- The Washington Times - Sunday, August 4, 2002


By Madison Smartt Bell

Pantheon, $24, 306 pages


Madison Smartt Bell is in the midst of writing a sweeping trilogy of novels set in 1790s Haiti, in the time of Toussaint LOuverture and the slave uprisings he led against the islands French colonial masters. His new work of fiction, however, a break from this massive and impressive undertaking, is quite a departure: a novel about a group of musicians specializing in blues and rock n roll standards that travels from seedy bar to seedy bar, playing gig after gig, mainly in the American South.

And though a few subjects — race and violence, for example — thematically connect "Anything Goes" with Mr. Bells recent work, the tone and style of this new book are markedly different. Compare passages from it (light, fast, steeped in vernacular speech) with passages from the recent "Master of the Crossroads" (ecstatic, elevated, linguistically rich) and you might be surprised to learn that the same writer composed them. Few contemporary writers I can think of could have pulled off so chameleonic an act.

"Anything Goes" is a classic road novel: entertaining and swiftly paced, in which the physical journey embarked on by the characters mirrors the inner journey, the coming of age, of the protagonist. The book is narrated by Jesse, the bass player of the band, and at 20, its youngest member. His life is seemingly without direction, as if the touring and the many women he beds but can barely recall are merely a way to pass the time.

"I didnt have this kind of idea very often," Jesse says at one point, "but it struck me now that I hadnt got very far along with my life … whatever it was supposed to be about… . And already it seemed like I ought to go back and start over." He spends much of the book in a "detached and dreamy" state, "like I was drifting … no sail and no power, not knowing where Id ground, or caring either."Jesses journeys to the so-called Black Cat bars of Myrtle Beach and Key West, among other places, along with his band mates (singer Perry, drummer Allston, guitarist Chris, and later Estelle, the lead singer modeled, I think, on Janis Joplin), represent his attempt to escape from his father, a former drunk who has always blamed Jesse for the disappearance of his wife (she fled home shortly after Jesses birth) — and who beat the boy with regularity.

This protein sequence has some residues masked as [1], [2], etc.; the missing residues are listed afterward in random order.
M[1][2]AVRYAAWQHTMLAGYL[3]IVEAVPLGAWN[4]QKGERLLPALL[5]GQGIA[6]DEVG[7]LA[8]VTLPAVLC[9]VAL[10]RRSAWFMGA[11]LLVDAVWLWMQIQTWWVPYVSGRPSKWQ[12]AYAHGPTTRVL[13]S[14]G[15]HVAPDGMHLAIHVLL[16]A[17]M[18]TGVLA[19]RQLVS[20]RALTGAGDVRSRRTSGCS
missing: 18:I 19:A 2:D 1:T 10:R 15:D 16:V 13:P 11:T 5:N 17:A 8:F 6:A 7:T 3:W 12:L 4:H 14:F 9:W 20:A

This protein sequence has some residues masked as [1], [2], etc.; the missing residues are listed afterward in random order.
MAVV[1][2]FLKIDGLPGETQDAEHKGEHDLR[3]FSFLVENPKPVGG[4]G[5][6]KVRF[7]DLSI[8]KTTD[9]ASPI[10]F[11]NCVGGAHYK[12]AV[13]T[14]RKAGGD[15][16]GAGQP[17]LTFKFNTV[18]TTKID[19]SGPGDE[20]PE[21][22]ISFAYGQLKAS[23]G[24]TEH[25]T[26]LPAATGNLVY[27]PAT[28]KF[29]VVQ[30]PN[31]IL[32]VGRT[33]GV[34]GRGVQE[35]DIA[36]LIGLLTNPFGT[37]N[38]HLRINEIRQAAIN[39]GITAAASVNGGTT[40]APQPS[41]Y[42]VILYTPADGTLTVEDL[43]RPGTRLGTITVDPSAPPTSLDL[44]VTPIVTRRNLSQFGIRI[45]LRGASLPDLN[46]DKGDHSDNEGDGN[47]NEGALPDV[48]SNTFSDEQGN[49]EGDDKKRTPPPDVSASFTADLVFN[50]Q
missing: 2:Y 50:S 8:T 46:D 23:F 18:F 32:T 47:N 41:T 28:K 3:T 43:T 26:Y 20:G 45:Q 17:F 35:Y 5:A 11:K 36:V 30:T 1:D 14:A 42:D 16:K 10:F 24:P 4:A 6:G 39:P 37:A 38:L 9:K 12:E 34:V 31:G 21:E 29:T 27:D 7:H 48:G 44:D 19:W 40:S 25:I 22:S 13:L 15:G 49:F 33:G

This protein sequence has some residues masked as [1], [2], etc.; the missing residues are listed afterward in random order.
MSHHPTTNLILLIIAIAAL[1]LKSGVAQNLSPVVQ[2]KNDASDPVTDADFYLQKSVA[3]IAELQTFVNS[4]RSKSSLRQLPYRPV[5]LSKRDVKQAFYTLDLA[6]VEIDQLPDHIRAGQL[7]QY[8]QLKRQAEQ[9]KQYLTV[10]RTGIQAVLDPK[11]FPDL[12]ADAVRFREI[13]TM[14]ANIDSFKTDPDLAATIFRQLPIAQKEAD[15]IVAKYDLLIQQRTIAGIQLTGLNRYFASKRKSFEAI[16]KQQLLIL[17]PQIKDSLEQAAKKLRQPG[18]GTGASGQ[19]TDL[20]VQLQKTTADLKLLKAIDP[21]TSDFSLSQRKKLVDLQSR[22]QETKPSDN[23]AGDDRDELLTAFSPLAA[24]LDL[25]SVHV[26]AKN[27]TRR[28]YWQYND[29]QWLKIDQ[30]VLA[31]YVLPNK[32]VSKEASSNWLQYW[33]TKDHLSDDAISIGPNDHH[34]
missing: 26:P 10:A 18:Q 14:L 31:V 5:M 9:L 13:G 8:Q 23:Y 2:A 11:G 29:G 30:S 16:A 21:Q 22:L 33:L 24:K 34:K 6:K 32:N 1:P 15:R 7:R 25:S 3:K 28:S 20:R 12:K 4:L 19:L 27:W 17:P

The way Jesse responds to the violence in his life is one of the subjects of the book. When his father would beat him, we are told, he never once struck back; instead he absorbed the blows as if they were his birthright. Toward the end of the book, Jesse is attacked by a group of college students, pummeled in fact, but again, eerily, he refuses to hit back: "I just stood there and let [the first fist] hit me. So long since Id been hit like that! — it felt like a homecoming, bittersweet." There is something pleasurable for Jesse in this violence, redolent as it is of home; the bittersweet sensation of being punched connects him to the father he detests but longs as well to love.